With a serious tooth infection, there are two options for treatment: endodontic treatment (root canal) or tooth extraction.
Dental Professionals Agree – A Root Canal is the Better Choice for Overall Dental Health
While having the tooth extracted may seem like the simpler choice, it can actually lead to complications in the long run. When a tooth is missing, the teeth next to it may shift their places to fill the newly-empty spot. If the surrounding teeth shift, it may lead to crooked teeth or a bad bite, and it can increase the patient’s risk of developing problems in the temporomandibular joint (TMJ), which can lead to difficulty in biting and chewing (as well as persistent problems with headaches, jaw clicking / sticking / popping, ear pain, dizziness, ringing in the ears, etc.). Teeth that have shifted from their original positions may become loose more easily, and they tend to be more susceptible to dental problems.
In order to avoid these complications, most dentists advise that any tooth that has been removed should be replaced. Replacing a tooth that has been extracted with an artificial tooth may require a dental bridge or an implant. Consequently, the real alternative to a root canal treatment is a tooth extraction followed by replacing the lost tooth with a dental bridge, implant, or a removable partial denture (all of which are much more expensive than a root canal)!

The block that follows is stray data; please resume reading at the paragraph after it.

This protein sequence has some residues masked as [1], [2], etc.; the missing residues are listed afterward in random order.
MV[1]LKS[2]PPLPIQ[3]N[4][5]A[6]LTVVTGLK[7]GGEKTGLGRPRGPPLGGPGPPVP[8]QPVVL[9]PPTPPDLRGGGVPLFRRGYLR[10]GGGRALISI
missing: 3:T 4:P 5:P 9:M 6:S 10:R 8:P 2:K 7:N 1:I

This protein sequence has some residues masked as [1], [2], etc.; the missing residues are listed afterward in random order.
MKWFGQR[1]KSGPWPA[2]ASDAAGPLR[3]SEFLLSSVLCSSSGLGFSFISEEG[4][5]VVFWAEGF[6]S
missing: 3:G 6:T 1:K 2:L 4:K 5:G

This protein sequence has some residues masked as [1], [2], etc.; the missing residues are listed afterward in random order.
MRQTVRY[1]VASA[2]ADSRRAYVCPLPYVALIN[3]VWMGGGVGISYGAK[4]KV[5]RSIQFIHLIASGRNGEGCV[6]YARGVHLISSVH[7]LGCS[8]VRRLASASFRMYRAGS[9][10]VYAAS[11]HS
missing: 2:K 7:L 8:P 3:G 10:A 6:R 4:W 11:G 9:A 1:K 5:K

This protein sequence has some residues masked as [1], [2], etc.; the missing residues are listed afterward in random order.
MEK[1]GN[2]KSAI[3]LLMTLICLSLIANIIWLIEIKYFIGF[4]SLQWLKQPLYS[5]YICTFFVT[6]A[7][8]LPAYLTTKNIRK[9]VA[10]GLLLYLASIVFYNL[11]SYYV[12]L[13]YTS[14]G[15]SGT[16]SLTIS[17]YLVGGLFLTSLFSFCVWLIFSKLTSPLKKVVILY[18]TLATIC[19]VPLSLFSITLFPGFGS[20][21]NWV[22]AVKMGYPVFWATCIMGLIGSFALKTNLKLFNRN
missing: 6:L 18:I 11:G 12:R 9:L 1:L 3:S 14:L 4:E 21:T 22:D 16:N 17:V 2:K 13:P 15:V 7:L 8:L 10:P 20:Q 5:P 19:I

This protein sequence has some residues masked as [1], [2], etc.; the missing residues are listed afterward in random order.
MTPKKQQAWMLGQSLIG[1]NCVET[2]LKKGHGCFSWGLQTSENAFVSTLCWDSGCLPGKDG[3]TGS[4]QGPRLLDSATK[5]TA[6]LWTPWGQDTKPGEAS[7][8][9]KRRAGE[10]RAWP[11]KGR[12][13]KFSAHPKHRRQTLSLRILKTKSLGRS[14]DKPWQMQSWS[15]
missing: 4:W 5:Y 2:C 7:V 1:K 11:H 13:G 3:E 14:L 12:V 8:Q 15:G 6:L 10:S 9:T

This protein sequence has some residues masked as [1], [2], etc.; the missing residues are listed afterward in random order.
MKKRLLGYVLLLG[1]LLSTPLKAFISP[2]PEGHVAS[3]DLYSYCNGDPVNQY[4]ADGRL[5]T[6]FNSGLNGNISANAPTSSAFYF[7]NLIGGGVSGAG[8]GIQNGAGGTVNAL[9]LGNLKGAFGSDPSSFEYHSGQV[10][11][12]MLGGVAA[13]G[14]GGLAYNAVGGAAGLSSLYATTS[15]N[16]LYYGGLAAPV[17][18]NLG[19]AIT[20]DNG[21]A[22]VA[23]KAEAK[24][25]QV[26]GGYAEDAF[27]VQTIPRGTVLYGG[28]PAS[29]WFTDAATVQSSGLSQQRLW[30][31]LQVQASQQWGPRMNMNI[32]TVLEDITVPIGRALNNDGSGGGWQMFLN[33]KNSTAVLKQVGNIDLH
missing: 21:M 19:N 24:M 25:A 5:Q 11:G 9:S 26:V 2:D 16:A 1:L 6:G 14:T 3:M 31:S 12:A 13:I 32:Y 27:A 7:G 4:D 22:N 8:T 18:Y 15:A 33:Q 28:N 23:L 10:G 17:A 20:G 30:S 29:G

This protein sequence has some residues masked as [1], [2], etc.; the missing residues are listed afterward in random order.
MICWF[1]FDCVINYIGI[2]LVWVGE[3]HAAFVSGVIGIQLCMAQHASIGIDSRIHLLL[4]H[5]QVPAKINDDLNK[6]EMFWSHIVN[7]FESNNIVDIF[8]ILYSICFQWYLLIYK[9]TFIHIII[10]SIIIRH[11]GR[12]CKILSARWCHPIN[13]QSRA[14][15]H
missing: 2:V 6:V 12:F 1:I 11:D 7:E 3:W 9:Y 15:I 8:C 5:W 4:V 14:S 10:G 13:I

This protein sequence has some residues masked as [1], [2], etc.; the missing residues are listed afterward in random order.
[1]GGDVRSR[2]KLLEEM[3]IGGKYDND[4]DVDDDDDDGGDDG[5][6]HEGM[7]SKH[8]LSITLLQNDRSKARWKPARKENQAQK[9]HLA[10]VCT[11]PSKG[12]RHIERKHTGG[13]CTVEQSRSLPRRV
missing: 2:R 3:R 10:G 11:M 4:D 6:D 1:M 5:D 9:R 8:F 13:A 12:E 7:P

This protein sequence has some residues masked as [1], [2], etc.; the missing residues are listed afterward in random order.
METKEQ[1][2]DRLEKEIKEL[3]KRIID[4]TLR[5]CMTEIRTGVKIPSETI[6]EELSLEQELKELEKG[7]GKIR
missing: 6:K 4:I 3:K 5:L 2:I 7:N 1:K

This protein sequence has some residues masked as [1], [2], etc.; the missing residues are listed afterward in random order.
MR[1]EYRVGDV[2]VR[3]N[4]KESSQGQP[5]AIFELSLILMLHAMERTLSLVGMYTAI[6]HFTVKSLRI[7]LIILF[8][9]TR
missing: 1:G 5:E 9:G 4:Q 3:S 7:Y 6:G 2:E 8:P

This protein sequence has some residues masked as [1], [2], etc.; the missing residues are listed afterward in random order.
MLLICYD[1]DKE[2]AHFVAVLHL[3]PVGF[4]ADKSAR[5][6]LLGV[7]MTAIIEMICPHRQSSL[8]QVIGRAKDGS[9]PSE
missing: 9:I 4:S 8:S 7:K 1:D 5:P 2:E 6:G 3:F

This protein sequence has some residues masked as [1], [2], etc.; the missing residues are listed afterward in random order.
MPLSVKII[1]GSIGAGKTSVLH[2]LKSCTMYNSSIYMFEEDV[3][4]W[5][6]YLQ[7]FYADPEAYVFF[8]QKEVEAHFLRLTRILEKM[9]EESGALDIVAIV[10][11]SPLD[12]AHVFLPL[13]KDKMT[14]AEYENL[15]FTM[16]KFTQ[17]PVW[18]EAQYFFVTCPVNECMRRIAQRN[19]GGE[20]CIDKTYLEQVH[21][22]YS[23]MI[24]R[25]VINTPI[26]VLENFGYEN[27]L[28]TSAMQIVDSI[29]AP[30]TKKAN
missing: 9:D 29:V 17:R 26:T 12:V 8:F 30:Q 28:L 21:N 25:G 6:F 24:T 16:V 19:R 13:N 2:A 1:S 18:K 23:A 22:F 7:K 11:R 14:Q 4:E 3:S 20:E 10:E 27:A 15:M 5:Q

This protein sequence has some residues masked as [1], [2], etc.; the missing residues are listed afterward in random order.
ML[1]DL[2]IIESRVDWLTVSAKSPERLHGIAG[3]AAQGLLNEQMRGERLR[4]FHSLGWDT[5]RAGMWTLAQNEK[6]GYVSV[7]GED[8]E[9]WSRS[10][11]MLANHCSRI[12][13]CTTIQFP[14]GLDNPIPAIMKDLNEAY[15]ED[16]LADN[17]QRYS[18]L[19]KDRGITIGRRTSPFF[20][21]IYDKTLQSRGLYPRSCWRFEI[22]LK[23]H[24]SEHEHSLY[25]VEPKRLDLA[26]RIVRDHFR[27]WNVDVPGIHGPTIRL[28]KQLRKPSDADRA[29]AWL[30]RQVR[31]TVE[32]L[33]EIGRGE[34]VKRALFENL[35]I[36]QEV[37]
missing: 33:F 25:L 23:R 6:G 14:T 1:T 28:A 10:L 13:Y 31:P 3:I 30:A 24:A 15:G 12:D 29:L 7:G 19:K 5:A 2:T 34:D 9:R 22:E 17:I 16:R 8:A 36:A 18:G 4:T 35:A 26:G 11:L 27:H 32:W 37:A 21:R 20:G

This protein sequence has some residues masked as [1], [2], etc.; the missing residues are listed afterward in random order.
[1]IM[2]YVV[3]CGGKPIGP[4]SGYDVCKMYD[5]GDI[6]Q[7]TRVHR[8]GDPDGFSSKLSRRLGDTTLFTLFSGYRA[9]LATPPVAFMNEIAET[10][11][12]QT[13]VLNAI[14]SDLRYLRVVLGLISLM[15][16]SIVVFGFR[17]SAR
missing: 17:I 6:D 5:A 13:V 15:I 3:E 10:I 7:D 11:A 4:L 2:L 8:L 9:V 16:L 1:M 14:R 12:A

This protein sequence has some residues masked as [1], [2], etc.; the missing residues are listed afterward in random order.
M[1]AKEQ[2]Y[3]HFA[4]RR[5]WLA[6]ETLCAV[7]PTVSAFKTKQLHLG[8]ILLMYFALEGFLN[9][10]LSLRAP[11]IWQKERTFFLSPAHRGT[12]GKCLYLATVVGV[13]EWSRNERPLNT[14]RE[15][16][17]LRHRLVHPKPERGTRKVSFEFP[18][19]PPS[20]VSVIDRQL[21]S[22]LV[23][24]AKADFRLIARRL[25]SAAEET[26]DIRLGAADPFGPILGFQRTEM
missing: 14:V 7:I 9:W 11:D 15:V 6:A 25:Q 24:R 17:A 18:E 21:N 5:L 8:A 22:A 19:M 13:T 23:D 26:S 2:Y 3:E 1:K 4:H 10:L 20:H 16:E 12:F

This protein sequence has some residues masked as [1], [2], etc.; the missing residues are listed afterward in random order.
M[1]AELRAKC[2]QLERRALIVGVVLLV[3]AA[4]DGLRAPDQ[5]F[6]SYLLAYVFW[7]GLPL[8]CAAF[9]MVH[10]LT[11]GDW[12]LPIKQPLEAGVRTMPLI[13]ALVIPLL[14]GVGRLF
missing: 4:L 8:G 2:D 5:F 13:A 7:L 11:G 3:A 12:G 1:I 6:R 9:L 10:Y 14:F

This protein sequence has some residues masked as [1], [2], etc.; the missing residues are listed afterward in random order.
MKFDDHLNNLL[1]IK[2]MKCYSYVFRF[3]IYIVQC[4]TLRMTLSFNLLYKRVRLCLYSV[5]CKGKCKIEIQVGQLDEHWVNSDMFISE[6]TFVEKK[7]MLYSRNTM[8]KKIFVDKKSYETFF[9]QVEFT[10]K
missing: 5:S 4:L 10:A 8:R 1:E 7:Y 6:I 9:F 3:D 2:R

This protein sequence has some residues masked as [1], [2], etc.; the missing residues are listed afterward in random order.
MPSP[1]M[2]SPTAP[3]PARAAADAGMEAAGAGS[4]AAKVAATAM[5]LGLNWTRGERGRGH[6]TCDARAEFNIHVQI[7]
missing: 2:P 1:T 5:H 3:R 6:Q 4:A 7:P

If the patient has the choice, it is always best to keep their original teeth. Endodontic treatment has a well-established success rate, and treated teeth can be maintained for years after the initial treatment. Research has proven that poor oral health and tooth loss may lead to serious medical conditions. Because of this connection, it is important to take the correct measures to prevent tooth loss since it can help maintain better overall health.
In the debate over whether a root canal or tooth extraction is the best choice, the winner seems clear – root canals are best.